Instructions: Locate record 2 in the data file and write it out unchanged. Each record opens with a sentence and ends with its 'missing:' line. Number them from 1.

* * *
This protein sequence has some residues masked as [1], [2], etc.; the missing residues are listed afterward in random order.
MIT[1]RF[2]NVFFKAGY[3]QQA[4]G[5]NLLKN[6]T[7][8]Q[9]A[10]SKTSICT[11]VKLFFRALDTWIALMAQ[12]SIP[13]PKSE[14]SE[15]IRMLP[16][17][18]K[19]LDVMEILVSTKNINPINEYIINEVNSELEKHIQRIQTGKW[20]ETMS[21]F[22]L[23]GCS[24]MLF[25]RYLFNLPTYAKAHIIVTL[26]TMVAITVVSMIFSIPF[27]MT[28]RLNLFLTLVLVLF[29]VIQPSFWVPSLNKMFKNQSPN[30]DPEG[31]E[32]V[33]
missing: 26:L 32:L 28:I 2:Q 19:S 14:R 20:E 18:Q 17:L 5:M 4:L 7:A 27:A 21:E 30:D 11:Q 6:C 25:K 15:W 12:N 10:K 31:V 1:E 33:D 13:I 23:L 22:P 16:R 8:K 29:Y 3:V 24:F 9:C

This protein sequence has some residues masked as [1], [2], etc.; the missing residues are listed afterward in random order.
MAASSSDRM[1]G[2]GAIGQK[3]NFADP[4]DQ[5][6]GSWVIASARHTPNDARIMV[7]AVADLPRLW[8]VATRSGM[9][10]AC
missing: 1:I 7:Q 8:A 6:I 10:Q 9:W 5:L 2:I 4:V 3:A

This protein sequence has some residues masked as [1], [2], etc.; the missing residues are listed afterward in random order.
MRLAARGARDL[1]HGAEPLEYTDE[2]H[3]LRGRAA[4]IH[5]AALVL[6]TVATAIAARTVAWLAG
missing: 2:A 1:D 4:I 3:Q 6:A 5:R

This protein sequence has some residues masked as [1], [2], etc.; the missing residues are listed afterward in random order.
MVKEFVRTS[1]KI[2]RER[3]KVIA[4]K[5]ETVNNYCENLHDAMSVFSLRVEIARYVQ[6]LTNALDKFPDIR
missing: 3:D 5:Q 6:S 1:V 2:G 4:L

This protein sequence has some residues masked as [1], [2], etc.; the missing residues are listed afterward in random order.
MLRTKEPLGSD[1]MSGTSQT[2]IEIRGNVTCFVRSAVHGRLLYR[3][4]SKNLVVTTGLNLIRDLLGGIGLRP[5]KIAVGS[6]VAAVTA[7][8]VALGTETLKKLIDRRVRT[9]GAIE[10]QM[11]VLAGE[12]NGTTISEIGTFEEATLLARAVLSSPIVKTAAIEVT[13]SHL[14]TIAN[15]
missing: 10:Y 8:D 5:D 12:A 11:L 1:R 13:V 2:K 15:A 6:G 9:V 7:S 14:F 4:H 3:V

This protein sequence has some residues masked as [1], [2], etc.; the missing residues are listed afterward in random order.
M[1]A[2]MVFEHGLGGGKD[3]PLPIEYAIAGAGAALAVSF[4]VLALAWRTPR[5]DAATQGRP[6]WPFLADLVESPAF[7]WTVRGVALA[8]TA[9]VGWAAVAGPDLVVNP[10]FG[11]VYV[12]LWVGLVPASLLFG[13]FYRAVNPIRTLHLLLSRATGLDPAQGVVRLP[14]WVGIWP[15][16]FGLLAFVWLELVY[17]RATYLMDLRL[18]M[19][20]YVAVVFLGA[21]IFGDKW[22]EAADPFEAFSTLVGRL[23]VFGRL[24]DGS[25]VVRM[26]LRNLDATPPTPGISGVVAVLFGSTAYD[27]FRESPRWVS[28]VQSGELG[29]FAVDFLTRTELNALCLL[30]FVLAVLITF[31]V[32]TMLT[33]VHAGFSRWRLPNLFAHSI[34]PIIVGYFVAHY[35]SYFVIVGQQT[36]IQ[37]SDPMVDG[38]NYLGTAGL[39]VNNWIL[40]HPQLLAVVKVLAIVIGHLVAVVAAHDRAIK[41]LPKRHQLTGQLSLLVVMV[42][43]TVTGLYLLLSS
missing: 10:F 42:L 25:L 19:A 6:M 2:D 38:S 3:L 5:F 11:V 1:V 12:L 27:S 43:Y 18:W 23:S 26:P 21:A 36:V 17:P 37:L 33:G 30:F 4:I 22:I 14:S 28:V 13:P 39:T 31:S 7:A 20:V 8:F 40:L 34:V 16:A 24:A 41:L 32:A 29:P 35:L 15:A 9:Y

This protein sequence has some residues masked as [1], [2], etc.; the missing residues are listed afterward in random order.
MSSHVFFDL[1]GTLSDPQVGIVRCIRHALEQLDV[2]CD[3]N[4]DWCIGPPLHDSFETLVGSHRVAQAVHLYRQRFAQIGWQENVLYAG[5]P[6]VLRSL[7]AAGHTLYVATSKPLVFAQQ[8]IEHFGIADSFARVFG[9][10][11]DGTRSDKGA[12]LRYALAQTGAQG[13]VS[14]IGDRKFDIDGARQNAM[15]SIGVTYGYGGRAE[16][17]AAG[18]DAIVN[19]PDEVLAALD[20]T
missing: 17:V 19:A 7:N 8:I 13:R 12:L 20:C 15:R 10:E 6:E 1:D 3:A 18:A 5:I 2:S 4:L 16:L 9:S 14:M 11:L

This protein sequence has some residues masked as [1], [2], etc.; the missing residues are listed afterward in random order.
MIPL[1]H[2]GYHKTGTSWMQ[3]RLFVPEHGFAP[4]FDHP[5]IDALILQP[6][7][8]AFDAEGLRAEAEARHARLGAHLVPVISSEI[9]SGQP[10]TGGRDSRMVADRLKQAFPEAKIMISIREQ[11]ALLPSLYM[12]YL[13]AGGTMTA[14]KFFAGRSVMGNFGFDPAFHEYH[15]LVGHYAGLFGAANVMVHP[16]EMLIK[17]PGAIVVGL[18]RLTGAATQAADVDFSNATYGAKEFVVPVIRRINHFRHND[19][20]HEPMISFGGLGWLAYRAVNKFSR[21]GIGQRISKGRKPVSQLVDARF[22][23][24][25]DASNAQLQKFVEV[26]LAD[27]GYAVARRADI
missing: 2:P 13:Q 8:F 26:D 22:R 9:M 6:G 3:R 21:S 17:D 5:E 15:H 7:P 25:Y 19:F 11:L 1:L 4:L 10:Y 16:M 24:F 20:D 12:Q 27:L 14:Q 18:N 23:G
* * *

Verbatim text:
This protein sequence has some residues masked as [1], [2], etc.; the missing residues are listed afterward in random order.
MAASSSDRM[1]G[2]GAIGQK[3]NFADP[4]DQ[5][6]GSWVIASARHTPNDARIMV[7]AVADLPRLW[8]VATRSGM[9][10]AC
missing: 1:I 7:Q 8:A 6:I 10:Q 9:W 5:L 2:I 4:V 3:A